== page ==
Everything else has happened, why not an earthquake? Although 2020 had a nice ring to it when the corks were flying, this could be a cleansing year. An opportunity to give up and look forward to 2021. In basketball and baseball, they call this tanking, and sometimes it works.

I was sitting at my desk Wednesday when the air conditioner kicked on downstairs. Moments later, the windows started shaking and the wooden duck Leland Chow had carved started shimmying as if it were readying itself for flight.

It was one of two things: The air conditioner had thrown a rod or thrown whatever they throw before they quit and cost you $5,000 or it was an earthquake. In 2020, both are possible.

I slipped into earthquake mode, channeling calm and reminding myself that this 100-year-old-plus house had survived several earthquakes including the 1952 earthquake that had made plaster and brick mincemeat out of much of downtown.

“Channeling” is not the same as wholeheartedly believing because who knows whether this one will be “The Big One." The big one, the last one and the one that plants the cherry on top for 2020.

Earthquakes are good for several things. They remind you that the universe cannot be counted on and if it gets a hankering to smote you, it will smote you and not feel bad about smiting you.

Earthquakes are also adept at delivering you to the present moment. Bills, appliances quitting, nutgrass growing taller than bamboo, who cares? You just want the shaking to stop before the upstairs is downstairs and you are downstairs with it.

You make deals with the devil in order to stop the shaking, but you tried that last time. Praying is an option for some but when you are a situational prayer, prayer can lead to geographically accurate lightning strikes.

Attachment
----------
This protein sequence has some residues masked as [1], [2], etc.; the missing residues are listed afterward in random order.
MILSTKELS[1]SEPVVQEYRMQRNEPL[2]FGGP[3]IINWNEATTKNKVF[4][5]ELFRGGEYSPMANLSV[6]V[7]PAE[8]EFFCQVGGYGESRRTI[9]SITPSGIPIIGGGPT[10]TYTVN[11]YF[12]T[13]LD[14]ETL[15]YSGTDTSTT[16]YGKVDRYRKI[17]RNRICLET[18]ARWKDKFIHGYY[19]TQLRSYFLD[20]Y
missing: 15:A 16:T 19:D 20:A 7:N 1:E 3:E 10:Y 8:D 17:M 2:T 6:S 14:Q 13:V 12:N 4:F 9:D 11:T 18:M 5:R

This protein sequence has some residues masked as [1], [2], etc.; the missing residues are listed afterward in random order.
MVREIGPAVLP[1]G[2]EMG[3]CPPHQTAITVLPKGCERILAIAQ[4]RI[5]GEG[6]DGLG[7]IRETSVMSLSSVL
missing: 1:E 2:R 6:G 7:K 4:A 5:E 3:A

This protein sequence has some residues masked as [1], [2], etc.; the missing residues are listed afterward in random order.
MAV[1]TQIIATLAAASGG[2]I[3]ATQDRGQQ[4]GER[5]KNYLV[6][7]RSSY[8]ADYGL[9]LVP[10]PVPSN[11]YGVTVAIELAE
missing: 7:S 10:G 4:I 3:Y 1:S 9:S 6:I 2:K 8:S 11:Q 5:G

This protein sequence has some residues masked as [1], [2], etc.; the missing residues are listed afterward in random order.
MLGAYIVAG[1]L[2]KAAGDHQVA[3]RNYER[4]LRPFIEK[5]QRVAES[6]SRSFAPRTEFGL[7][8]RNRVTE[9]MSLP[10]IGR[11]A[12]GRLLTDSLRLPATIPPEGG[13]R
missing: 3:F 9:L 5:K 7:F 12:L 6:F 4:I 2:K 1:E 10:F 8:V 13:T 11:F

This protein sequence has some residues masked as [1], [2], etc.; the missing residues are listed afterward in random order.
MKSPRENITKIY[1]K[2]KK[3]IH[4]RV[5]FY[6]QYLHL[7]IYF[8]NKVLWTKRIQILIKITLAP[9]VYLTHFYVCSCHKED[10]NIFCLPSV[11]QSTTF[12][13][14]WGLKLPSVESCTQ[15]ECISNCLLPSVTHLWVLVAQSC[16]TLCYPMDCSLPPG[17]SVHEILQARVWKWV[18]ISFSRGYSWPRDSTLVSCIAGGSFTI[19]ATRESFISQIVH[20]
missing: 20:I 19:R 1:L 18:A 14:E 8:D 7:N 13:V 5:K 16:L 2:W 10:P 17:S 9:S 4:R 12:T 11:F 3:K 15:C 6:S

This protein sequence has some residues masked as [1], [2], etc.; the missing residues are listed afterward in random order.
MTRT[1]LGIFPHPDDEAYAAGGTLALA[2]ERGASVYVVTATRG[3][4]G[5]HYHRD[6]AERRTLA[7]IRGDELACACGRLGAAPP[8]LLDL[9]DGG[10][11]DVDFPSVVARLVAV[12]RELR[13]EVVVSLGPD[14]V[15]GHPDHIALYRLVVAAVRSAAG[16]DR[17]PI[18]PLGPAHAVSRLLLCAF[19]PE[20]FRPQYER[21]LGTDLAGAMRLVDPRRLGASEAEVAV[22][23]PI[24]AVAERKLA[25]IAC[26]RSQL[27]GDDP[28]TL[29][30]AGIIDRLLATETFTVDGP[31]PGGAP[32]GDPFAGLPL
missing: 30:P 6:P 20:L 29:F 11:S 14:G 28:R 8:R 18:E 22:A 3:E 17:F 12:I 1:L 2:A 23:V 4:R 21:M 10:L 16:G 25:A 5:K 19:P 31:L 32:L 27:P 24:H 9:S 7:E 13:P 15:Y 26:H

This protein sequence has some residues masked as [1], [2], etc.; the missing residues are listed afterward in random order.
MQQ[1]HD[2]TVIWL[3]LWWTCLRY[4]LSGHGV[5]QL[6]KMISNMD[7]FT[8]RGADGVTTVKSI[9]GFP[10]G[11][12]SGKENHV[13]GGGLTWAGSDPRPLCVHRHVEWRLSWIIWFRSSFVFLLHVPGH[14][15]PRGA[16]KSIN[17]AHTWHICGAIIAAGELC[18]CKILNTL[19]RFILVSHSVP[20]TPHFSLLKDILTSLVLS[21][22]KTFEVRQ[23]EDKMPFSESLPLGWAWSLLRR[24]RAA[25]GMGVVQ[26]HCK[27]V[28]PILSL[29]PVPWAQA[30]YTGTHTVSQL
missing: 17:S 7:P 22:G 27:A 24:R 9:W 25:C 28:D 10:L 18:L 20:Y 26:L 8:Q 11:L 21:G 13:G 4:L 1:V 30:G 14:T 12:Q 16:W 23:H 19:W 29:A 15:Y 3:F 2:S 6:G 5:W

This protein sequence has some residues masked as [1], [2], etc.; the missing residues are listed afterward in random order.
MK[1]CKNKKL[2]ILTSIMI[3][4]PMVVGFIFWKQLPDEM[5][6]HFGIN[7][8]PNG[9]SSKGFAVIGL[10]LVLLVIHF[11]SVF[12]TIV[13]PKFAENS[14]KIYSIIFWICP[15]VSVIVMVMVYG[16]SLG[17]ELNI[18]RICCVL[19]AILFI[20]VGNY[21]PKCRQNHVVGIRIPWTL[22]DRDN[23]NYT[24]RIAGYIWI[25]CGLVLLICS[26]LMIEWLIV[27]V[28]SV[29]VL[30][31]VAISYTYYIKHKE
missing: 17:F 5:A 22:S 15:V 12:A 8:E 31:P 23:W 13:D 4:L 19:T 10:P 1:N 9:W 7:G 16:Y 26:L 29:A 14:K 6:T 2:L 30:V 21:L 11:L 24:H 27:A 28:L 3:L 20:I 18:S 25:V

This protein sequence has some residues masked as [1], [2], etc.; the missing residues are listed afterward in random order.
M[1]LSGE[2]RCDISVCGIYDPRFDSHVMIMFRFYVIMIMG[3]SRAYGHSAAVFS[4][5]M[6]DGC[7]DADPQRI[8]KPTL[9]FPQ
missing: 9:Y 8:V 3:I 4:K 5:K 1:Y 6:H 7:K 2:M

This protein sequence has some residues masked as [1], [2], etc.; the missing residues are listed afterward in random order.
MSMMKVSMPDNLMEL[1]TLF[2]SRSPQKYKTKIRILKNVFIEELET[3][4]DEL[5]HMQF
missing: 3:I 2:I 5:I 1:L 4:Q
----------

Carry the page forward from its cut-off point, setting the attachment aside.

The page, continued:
I looked at Charlie, the brown terrier/dachshund mix who was sleeping under my desk. He hadn’t moved at all during the earthquake and had barely lifted his head.

Aren’t dogs supposed to bark prior to an earthquake? Give you notice? Isn’t that one way of earning their kibble?

There wasn’t one dog in the neighborhood that was barking. Dogs that normally bark for no apparent reason other than existential dog angst were quieter than the Terracotta Army.

Charlie was no help. He might be earning his keep but it wasn’t by being an earthquake dog. It would take a 9.4 and Chile's Valdivia earthquake to wake him up.

I Googled “earthquake today” and got “Deadly earthquake rattles Southern Mexico.” Could an earthquake travel that far? I could ask Charlie but he was asleep.

Another headline read: “Magnitude 5.8 earthquake, 12 miles from Lone Pine.” We had driven through Lone Pine a few days earlier. After the earthquake is a great time to visit, and if you do, go to the Alabama Hills, which is like visiting the moon but with better pizza (“We toss ’em, they’re awesome”) and with the Dow Villa Motel nearby.

The shaking stopped. We survived. Surviving was something to feel good about. Maybe we’d turned the corner, something we could rally around except for one thing: fire season!

Remember fire season? That’s when on any given day, half of California is burning and the other half is waiting its turn. During fire season, we aren’t a state, we’re fuel and the world’s biggest woodpile.

Let’s choose optimism. We’re in a cooling trend — today is supposed to be 102 — one degree cooler than yesterday and baseball and basketball are starting soon.

How about we make a deal? If you won’t tank, I won’t either. We have six months. Maybe we can turn this around.

Herb Benham is a columnist for the Bakersfield Californian and can be reached at hbenham@bakersfield.com or (661) 395-7279.

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